The artists in Not Alone engage in building narratives about and with members of the Armed Forces and their families. The artwork in the exhibition highlights the family members, veterans and artists that actively seek out opportunities to connect and support their loved ones, friends and strangers. Rodney Ewing's work is dedicated to his father, who was a Vietnam War veteran, and a member of the USAF for over 20 years. The work consists of 20 military blankets folded in the style of an American flag that is given to families at funerals. Each blanket has a star printed on in the center and an engraved name tag that refers to a memory or aspect of Ewing's father's values and personality. With this piece, Ewing creates a narrative of the different parts that made his father who he was, and still is to his son. Not Alone is curated by SFAC Galleries Director Meg Shiffler and artist, curator and journalist Jason Hanasik.​

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2016 Exhibitions


Jersey City University Center for the Arts

Jersey City, NJ

November 7 – December 15, 2016


A web-like installation, curated by Etty Yaniv and Michal Gavish, links nine artists who mine and copy segmented narratives from collective histories to reflect on the Zeitgeist of our internet-obsessed culture. Featuring artists: Rodney Ewing, Michal Gavish, Ben Godward, Peter Gynd, Ruth Hardinger, John O’Connor, Sylvia Schwartz, Ben K. Voss, and Etty Yaniv.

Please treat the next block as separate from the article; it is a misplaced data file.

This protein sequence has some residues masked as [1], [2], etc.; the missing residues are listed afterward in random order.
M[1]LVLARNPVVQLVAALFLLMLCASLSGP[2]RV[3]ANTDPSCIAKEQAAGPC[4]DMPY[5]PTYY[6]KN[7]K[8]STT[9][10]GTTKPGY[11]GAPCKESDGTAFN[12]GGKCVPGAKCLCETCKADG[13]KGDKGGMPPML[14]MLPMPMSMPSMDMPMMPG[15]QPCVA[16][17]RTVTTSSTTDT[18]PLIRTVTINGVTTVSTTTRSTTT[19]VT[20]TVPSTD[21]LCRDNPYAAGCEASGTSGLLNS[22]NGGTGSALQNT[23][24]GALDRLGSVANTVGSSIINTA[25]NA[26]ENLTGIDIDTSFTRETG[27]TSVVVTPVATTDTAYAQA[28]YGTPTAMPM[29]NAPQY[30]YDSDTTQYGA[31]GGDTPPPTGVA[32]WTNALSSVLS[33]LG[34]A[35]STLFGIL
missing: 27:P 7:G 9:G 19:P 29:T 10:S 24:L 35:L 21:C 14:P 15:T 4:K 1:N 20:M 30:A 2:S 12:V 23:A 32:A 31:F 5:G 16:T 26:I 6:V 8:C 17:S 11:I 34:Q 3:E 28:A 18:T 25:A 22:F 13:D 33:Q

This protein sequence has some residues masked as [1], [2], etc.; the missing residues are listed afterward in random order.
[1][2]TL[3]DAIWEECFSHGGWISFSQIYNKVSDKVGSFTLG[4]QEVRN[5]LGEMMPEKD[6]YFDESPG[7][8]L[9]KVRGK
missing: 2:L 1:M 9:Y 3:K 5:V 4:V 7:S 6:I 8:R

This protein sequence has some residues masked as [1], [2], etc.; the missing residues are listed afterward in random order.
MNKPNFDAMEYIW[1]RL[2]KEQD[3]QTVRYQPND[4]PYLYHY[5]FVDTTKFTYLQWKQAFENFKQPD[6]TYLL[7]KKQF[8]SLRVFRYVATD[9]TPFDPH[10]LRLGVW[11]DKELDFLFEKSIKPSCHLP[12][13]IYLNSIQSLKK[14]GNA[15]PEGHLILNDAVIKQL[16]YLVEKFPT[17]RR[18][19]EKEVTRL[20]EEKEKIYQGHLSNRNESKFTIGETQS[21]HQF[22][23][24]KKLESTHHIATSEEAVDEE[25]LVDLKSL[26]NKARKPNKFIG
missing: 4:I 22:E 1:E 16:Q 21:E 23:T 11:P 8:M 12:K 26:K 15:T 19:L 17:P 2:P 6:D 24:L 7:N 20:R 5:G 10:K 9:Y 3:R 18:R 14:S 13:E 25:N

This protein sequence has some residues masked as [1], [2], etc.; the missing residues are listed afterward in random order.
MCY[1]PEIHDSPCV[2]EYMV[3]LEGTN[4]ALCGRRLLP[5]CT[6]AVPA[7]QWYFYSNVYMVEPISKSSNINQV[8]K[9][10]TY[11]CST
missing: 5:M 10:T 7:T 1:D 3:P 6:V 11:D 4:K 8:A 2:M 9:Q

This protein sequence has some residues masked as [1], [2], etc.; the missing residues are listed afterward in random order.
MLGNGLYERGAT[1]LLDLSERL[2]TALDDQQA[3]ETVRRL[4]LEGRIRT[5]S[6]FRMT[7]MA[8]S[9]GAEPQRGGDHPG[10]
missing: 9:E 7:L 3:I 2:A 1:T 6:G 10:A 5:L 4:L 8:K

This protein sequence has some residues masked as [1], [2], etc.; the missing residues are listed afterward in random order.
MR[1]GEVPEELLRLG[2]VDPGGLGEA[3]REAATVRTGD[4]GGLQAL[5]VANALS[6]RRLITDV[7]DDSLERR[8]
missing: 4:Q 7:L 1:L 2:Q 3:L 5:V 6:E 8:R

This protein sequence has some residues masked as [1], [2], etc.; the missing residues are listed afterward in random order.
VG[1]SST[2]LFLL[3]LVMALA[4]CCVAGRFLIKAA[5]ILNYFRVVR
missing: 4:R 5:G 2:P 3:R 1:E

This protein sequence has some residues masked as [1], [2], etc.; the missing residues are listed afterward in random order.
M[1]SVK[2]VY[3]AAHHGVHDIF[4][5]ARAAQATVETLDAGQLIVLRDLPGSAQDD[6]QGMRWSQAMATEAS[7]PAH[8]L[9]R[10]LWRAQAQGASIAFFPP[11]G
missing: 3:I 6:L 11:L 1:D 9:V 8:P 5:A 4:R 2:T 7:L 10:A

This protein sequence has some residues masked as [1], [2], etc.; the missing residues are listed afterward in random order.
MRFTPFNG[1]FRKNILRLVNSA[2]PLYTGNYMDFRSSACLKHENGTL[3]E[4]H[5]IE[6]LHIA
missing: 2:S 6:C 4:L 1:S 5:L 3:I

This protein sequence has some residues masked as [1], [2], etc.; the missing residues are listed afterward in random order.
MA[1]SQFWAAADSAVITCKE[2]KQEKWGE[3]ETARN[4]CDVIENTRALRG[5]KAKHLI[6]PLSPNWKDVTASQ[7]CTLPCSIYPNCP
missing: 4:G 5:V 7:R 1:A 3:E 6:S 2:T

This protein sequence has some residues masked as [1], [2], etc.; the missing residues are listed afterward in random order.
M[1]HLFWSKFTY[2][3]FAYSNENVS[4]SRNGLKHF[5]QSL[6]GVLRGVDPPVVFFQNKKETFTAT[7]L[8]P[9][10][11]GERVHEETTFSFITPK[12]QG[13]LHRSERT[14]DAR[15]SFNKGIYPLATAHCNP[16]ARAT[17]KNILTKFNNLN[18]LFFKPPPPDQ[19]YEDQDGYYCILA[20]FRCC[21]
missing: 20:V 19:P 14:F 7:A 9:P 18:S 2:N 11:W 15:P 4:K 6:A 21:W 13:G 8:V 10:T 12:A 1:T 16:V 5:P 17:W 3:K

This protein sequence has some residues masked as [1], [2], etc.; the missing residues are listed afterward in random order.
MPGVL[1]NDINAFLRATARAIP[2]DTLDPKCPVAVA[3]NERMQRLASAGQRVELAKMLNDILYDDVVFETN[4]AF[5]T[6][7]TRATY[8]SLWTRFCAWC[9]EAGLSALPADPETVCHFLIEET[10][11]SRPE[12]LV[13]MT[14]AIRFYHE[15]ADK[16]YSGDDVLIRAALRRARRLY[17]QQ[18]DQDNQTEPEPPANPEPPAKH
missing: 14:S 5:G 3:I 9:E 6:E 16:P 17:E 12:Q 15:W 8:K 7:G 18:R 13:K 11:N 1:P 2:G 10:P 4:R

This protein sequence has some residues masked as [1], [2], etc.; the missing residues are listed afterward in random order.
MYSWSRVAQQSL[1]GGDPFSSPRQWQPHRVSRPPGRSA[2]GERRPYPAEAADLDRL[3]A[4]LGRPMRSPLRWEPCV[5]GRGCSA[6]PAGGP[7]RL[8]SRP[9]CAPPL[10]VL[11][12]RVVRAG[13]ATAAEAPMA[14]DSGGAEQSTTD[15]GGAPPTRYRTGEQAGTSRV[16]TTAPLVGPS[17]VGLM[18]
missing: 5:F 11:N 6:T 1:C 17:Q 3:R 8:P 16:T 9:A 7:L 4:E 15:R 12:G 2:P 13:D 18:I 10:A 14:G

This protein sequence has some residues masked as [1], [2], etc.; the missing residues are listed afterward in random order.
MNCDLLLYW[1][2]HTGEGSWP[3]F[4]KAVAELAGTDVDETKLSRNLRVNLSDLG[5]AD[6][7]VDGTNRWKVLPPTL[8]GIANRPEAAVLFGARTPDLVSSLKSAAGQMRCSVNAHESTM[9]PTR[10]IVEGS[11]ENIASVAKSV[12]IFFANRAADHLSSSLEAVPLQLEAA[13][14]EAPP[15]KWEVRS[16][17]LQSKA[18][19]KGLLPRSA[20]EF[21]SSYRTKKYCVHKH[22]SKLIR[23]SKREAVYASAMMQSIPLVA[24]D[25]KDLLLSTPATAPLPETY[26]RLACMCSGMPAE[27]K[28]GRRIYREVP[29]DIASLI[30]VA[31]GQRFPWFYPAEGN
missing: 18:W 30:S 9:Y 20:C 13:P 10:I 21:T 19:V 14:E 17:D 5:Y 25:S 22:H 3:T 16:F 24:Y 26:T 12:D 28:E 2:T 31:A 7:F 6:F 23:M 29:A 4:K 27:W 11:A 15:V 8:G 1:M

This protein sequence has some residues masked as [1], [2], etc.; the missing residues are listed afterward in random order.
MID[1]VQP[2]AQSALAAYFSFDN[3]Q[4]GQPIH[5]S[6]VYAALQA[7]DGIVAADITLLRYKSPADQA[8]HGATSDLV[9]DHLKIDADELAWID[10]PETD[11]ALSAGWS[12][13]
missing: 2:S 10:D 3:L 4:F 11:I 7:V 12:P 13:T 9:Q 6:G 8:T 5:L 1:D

Then & Now (Again)    

Diablo Valley College

Pleasant Hill, CA

November 7 - December 1, 2016


Then & Now (Again) is a group exhibition featuring artists dating from the 18th century to the present, who have been recording and providing a platform about societal inequalities in their artworks. Exhibiting artists include Sandow Birk, Enrique Chagoya, Honoré Daumier, Eugène Delacroix, Rodney Ewing, William Hogarth, Michele Pred, Favianna Rodriguez, John Sloan, and Travis Somerville.

​Untethered: Stories of Life in the Fillmore District  

Nancy Toomey Gallery  

San Francisco, CA  

​October 1 - November 19, 2016  

With an interest in unearthing stories from one of San Francisco’s most historically diverse neighborhoods, Bay Area artists Monica Lundy and Rodney Ewing’s exhibition focuses on images from the early to mid 20th century, when the Fillmore District was a Japanese neighborhood, through the Japanese Internment during World War II. As the Japanese left, the area became a thriving African American neighborhood and musical epicenter known as Harlem of the West, ultimately terminating with the Redevelopment Period that displaced the entire community and destroyed thousands of San Francisco’s oldest homes.

Ewing says, “Our work focuses on the Fillmore District’s history of displacement: Japanese Americans in the 1940s, African Americans in the 1960s. It will be in two parts: Trace Drawings, based on photographs of the homes that were destroyed and individuals who were displaced, will focus on the actions of being adrift and erased. Haint (ghost) Houses will be scaled down versions of the structures, constructed out of discarded building materials, suspended in space. The houses’ corporeal forms will be transparent, as if they are apparitions.”